Acinic cell adenocarcinoma is a malignant salivary gland neoplasm that is most common in the parotid gland. It typically presents as a slowly growing well circumscribed lesion that can be confused with a benign tumor. Occasionally it can be accompanied by pain or paresthesia. Complete surgical excision and microscopic diagnosis is the recommended treatment. Lesions in the major glands may require removal of the entire gland.
Adenoid cystic carcinoma* is an adenocarcinoma of salivary gland origin. It may mimic a benign tumor, but it may also present with pain. The tumor has a tendency to invade nerves. Treatment is complete surgical excision. Adenoid cystic carcinoma is characterized by recurrence and metastasis and has a very poor 20-year survival rate.
Mucoepidermoid carcinoma* (Figure 66) is a carcinoma of salivary gland origin that contains mucous cells and squamous cells. Mucoepidermoid carcinoma has a range of microscopic features that generally correlate with the clinical behavior. Lesions that are composed predominantly of mucous cells (low-grade lesions) are slowly growing, compressible, and relatively less aggressive. Lesions composed predominantly of squamous cells (high-grade lesions) tend to be more rapidly growing, firm, and infiltrative. It should be emphasized that all mucoepidermoid carcinomas are malignant neoplasms and have the potential to recur and metastasize. Treatment is complete surgical excision and microscopic diagnosis. The prognosis depends upon the stage (extent of spread of the tumor) and microscopic grade. Low-grade tumors have a relatively good prognosis, but high-grade tumors have a prognosis similar to squamous cell carcinoma.
Cysts of Oral Mucosa
Cysts of oral mucosa have similar historical and clinical features as benign mesenchymal and salivary gland tumors and are often included in the differential diagnosis of these benign tumors. Cysts are typically well-circumscribed, compressible, non-tender, and slowly growing. The overlying mucosa is normal unless traumatized. Location is often helpful in the differential diagnosis of possible soft tissue cysts.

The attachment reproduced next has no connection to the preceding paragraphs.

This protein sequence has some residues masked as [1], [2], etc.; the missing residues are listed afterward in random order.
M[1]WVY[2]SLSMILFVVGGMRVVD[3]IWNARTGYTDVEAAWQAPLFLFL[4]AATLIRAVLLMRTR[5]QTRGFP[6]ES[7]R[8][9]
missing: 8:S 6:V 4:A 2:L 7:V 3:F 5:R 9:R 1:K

Epidermoid/dermoid cyst* (Figure 67) is most commonly seen in the skin and oral mucosa. The most common location in the oral cavity is the floor of the mouth. It is “doughy” to palpation. Treatment is surgical removal and microscopic diagnosis.
Gingival cyst* (Figure 68) of the adult is found in the gingiva anterior to the first molars, with a marked predilection for the mandibular canine-premolar region. Simple surgical excision and microscopic diagnosis is the recommended treatment. The prognosis is excellent.
Lymphoepithelial cyst* (Figure 69) develops when epithelium entrapped within oral lymphoid tissue undergoes cystic transformation. The typical lymphoepithelial cyst is a small (less than 1 cm), well-circumscribed, yellow or white, soft tissue nodule located in the floor of the mouth or ventral-lateral surface of the tongue. Treatment for lymphoepithelial cyst is excisional biopsy and microscopic diagnosis. There is little tendency for recurrence.
Thyroglossal tract cyst develops from epithelial remnants of the thyroglossal duct that extends from the foramen cecum to the thyroid gland. Cysts can form anywhere along this tract, but most commonly develop in the neck inferior to the hyoid bone. They are non-painful, movable, and fluctuant. Complete surgical excision which removes the cyst, part of the hyoid bone and portions of surrounding muscle, is the recommended treatment. Recurrence is a possibility.
Malignant Neoplasms of Oral Mucosa